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Stage Dragon Review: A Woman Of No Importance At The Yvonne Arnaud

Published on: 30 Oct, 2019
Updated on: 30 Oct, 2019

By Tricia Marcotti

The Classic Spring Theatre Company brings its production of Oscar Wilde’s A Woman of No Importance to the Yvonne Arnaud Theatre this week.

Directed by Dominic Dromgoole, the play is set in the late Victorian era and the staging for this production is true to that timing.

Lady Hunstanton (Liza Goddard) discussing Reverend Daubeny (Roy Hudd) wife’s health in Oscar Wilde’s A Woman Of No Importance at the Yvonne Arnaud Theatre.

The play has four acts and the set changed for each of them. This means that the audience got a little extra with the play in the form of musical interludes while the set was changed.

Jason Carr, the musical director, arranged several music hall ditties from the same era as the play for Roy Hudd to sing while accompanied by Rachel Essex (accordion), Tom Jude (violin), Will Kelly (guitar) and Tim Gibson (trumpet).

Each of the aforementioned also had a part to play in the unfolding of Wilde’s plot. My companion and I enjoyed hearing the songs and by the stirring in the audience around us, I feel they too appreciated the songs.

The costumes were period as indeed were the hairdos. The technical team should be proud of themselves.

This production has a list of actors that many readers will know. Emma Amos was flirty with the men and gossipy about the other women as Mrs Allonby. Isla Blair as Lady Caroline Pontefract also indulged in a little gossip, but mainly tried to run every aspect of her husband’s life.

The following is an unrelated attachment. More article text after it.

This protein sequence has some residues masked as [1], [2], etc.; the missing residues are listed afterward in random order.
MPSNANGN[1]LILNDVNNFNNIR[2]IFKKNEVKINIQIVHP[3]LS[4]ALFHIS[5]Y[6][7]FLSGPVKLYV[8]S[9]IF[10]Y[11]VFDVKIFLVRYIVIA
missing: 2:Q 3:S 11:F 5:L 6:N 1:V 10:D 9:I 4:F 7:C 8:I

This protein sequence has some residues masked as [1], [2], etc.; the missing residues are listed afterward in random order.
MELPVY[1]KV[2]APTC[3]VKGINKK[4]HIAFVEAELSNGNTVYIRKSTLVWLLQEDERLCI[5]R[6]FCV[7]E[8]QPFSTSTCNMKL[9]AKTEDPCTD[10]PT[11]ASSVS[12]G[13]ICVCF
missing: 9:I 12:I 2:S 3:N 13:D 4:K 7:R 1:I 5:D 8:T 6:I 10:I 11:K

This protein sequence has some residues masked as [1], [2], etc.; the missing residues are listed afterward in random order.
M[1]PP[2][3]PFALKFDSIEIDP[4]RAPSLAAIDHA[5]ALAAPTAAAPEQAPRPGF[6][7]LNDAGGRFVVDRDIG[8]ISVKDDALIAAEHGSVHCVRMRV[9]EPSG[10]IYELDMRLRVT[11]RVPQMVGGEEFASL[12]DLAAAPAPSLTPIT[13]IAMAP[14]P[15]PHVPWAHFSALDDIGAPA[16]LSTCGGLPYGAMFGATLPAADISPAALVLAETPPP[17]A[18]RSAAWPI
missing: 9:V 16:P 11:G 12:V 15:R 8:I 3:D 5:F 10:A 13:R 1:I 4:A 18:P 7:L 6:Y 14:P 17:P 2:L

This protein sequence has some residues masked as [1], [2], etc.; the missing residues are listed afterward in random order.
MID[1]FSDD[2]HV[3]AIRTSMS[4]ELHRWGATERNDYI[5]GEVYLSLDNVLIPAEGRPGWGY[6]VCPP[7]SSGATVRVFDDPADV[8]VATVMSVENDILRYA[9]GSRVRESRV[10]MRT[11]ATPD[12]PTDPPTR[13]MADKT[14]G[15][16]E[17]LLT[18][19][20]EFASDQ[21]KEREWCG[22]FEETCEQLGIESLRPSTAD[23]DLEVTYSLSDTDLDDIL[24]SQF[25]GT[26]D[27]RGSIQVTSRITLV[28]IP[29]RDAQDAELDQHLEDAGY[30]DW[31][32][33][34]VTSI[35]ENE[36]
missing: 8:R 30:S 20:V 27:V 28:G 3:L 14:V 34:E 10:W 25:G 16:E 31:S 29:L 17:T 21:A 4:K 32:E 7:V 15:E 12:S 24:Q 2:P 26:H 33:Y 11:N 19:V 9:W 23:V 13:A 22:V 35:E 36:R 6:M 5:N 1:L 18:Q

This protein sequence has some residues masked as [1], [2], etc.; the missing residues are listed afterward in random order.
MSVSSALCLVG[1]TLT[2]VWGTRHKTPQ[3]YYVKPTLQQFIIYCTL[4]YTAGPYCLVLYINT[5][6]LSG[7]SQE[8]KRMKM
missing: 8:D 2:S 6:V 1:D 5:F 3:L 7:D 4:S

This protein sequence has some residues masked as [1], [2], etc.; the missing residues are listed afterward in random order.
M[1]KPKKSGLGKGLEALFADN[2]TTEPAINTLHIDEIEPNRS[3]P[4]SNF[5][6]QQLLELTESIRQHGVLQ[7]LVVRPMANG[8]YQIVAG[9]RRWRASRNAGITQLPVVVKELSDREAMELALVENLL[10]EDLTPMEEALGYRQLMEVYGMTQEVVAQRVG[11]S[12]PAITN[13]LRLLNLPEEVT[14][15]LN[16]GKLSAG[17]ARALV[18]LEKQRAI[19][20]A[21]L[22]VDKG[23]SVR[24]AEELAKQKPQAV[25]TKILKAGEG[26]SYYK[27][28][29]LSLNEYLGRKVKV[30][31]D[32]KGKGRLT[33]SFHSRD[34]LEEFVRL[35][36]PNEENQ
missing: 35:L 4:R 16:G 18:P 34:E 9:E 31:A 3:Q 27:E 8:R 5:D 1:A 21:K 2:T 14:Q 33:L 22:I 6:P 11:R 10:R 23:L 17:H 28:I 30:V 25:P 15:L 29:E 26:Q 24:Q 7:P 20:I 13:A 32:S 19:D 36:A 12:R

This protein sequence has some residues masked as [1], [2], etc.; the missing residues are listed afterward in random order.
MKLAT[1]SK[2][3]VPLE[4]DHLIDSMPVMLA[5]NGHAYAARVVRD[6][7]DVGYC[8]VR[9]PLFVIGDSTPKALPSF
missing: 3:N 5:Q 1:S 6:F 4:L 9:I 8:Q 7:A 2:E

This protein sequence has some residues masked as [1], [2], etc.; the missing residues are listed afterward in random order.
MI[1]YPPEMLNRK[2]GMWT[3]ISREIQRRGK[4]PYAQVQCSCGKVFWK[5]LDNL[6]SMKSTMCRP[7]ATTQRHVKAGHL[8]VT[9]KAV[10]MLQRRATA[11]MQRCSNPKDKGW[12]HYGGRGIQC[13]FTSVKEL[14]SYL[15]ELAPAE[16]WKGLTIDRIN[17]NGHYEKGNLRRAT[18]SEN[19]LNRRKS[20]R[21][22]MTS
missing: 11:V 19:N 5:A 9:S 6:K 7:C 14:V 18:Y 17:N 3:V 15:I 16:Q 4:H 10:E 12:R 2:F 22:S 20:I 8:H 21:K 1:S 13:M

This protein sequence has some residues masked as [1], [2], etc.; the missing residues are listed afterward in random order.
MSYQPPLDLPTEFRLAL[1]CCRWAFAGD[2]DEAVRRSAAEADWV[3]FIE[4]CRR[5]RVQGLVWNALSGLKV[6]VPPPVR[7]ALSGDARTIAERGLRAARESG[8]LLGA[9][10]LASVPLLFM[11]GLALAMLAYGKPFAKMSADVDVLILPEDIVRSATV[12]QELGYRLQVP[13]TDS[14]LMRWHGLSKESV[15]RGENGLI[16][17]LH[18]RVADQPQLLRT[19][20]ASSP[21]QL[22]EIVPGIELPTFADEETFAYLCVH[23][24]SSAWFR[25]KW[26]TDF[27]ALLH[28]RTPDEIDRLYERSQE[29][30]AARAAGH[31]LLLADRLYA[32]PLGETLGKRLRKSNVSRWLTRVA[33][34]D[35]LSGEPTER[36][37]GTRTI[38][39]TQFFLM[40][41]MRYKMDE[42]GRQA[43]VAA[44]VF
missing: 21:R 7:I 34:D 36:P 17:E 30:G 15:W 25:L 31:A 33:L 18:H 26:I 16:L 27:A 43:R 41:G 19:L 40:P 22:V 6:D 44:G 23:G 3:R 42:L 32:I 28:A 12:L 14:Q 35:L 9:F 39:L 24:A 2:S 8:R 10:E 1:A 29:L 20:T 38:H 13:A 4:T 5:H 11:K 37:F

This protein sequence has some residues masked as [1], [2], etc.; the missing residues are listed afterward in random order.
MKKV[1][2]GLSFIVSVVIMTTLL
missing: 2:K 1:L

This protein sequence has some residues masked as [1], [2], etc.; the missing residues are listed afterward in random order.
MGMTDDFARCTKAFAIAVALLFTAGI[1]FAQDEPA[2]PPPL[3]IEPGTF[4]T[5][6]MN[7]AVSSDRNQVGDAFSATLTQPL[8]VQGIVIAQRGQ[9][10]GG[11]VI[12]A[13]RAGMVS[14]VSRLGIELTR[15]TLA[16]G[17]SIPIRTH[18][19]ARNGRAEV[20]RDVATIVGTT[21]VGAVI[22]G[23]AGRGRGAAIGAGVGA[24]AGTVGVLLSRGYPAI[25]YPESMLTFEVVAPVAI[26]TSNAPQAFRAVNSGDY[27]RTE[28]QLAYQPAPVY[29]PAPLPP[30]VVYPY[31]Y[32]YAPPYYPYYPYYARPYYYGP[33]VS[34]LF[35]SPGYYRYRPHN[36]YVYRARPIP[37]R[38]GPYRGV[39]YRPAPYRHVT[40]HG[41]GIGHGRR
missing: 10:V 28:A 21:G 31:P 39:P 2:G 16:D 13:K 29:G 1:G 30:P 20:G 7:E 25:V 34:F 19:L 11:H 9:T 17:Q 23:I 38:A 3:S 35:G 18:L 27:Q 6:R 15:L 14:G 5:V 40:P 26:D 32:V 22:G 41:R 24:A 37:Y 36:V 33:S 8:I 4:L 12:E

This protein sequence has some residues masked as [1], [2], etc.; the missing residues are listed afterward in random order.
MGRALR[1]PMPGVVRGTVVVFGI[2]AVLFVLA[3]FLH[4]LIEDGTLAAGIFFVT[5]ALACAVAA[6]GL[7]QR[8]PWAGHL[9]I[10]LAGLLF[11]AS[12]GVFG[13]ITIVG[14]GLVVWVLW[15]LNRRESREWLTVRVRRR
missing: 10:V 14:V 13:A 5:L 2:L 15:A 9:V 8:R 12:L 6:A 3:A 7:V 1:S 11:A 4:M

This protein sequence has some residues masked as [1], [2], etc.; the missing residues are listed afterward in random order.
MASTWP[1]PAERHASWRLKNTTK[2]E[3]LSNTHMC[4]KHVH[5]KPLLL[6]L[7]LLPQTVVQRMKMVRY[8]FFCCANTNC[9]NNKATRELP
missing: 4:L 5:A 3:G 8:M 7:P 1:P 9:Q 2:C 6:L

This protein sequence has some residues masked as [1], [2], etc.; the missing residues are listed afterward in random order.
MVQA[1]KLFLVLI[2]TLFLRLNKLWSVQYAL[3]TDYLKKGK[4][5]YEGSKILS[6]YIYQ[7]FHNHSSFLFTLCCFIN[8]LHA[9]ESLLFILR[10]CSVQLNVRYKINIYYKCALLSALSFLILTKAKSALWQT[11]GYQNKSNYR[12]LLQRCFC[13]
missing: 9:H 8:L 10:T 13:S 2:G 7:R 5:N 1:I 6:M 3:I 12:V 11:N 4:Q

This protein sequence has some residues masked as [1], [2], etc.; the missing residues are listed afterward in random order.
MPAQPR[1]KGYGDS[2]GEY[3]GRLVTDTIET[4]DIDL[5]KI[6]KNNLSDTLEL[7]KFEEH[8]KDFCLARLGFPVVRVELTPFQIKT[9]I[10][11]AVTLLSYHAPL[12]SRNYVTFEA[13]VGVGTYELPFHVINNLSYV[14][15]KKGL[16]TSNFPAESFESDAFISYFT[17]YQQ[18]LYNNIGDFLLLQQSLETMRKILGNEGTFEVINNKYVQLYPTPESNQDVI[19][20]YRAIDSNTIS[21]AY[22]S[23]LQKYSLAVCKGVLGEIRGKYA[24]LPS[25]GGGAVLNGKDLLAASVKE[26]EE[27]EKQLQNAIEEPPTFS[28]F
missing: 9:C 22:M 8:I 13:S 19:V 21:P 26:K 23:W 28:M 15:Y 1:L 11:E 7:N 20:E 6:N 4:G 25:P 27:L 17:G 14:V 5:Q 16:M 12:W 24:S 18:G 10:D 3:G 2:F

John Bett (Lord John Pontefract), spent his time trying to avoid his wife’s machinations. Liza Goddard as Lady Hunstanton, the hostess of the house party, alternated between a woman who did good by others and being self deprecating.

Roy Hudd made Reverend Daubeny come to life as a long suffering cleric with a sickly wife.

Mrs Allonby (Emma Amos) discussing life with Lord Illingworth (Mark Meadows) in A Woman of No Importance at The Yvonne Arnaud Theatre.

But, even though the production included the stars mentioned above, the remaining cast members, were most professional in their characters.

A cad and a bounder – somehow that phrase sprang to mind – Lord Illingworth (Mark Meadows), was the epitome of the Victorian gentleman.

Tim Gibson as Gerald Arbuthnot, was first influenced by Lord Illingworth, but came to despise him after he found how his mother (Katy Stephens) had been treated by him. Mrs Arbuthnot, was a woman who knew her own mind and loved her son dearly.

There was a love interest for Gerald in the form of the American Miss Hester Worsley, played by Georgia Landers. Hester was quite outspoken but found that her opinions were changed by the other characters.

Mrs Allonby, Lady Pontefract, Hester Worsley, Lady Hunstanton, Lady Stutfield (Meg Coombs) waiting for the men to join them after dinner

If I have any criticism, it is not with the acting, but with the scenery in the first act. Maybe it is just first night jitters, but the house moved! It swayed back and forth every time someone tried to enter or leave it. When this lot of scenery was used for the third act, it swayed no more!

As the play continued, I found that there was action happening on the far right of the stage which was partially visible to me, I was on the aisle in the right hand section of seats, but not visible at all to my companion who was one seat further to the right. This was because of an artificial framing to the stage, which I have not seen at any previous plays.

I would recommend viewing this production as it is charmingly presented with good acting throughout. The play is on until Saturday, November 2 with matinees on Thursday and Saturday. Tickets can be bought online here or by telephoning to the box office on 01483 440000.

 

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